Real estate experts chime in on Irma's market effect
Market to take short term hit, experts say
DAVIE, Fla. – Real estate experts said the housing market is bound to be a bit busier after Hurricane Irma than it was before the storm hit South Florida.
"Volatility creates momentum in the marketplace both good and bad," Hernando Perez, of Franklin Street, said.
In the short term, there is no doubt among many experts that the market will take a hit.
"Overall we will see September look about 25 to 50 percent down in pending closings," Christina Pappas, of Miami Association of Realtors, said. "Basically, (this is) because we took a two-week vacation."
But now that the storm has passed and things are getting back to normal, people want to get on with their lives.
"We tend to see people expedite their situation, expedite their decision making," Pappas said. "A seller on the fence is going to jump off the fence. A buyer on the fence is going to say, 'You know what, maybe not the time for me or you know what this is actually a great time.' There is a lot of opportunity out there I am ready to make the move."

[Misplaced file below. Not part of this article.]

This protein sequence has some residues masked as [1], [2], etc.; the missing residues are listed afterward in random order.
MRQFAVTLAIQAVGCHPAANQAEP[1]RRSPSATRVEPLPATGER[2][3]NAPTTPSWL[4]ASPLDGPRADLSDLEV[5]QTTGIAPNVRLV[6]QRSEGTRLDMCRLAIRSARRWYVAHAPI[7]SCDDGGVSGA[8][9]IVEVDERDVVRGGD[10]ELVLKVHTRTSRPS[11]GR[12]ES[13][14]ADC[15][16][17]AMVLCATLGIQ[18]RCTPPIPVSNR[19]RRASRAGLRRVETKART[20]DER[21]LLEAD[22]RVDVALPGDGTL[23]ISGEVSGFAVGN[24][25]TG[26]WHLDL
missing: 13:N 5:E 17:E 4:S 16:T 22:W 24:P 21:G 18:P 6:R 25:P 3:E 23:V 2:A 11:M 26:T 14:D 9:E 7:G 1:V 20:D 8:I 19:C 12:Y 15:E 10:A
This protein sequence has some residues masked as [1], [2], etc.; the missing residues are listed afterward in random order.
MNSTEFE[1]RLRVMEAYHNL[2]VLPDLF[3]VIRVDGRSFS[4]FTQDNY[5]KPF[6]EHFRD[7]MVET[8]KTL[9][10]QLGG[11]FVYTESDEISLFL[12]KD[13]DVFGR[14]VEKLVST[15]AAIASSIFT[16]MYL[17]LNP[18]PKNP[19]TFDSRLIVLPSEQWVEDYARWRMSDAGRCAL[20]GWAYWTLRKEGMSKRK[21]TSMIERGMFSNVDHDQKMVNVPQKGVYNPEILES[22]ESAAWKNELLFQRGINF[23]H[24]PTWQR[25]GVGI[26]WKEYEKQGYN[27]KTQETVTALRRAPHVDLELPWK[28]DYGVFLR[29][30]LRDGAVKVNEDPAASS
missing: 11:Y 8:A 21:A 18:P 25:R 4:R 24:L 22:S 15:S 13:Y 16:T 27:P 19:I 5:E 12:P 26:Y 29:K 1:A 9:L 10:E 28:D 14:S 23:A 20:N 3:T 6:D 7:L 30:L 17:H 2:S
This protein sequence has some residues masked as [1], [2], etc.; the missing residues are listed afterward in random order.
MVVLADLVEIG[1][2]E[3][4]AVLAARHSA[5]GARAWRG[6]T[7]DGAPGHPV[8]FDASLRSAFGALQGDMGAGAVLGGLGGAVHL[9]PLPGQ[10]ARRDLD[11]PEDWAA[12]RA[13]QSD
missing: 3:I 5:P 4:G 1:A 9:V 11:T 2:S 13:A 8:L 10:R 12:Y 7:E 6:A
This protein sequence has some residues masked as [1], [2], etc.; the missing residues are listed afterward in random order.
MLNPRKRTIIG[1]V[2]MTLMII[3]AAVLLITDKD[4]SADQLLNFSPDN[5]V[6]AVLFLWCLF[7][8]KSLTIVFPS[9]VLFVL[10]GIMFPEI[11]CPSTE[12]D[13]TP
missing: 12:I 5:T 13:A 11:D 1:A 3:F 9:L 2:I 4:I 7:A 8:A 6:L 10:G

Danielle Dilenge has been a realtor for nine years. She said most people buying in South Florida know the risks of storms and that Irma was simply a reminder.
"If you are in the evacuation zone your property is likely on the water, you have a boat or you want to be close to boating and the beach and that is why you live here," Dilenge said. "You live in South Florida because you want that life style. You are willing to take that risk."
A storm gives certain upgrades a higher priority to buyers.
"Typically we do see an uptick in people looking for those hurricane features after a hurricane occurs," Pappas said.
Things like impact windows and a whole home generator become very attractive selling features.
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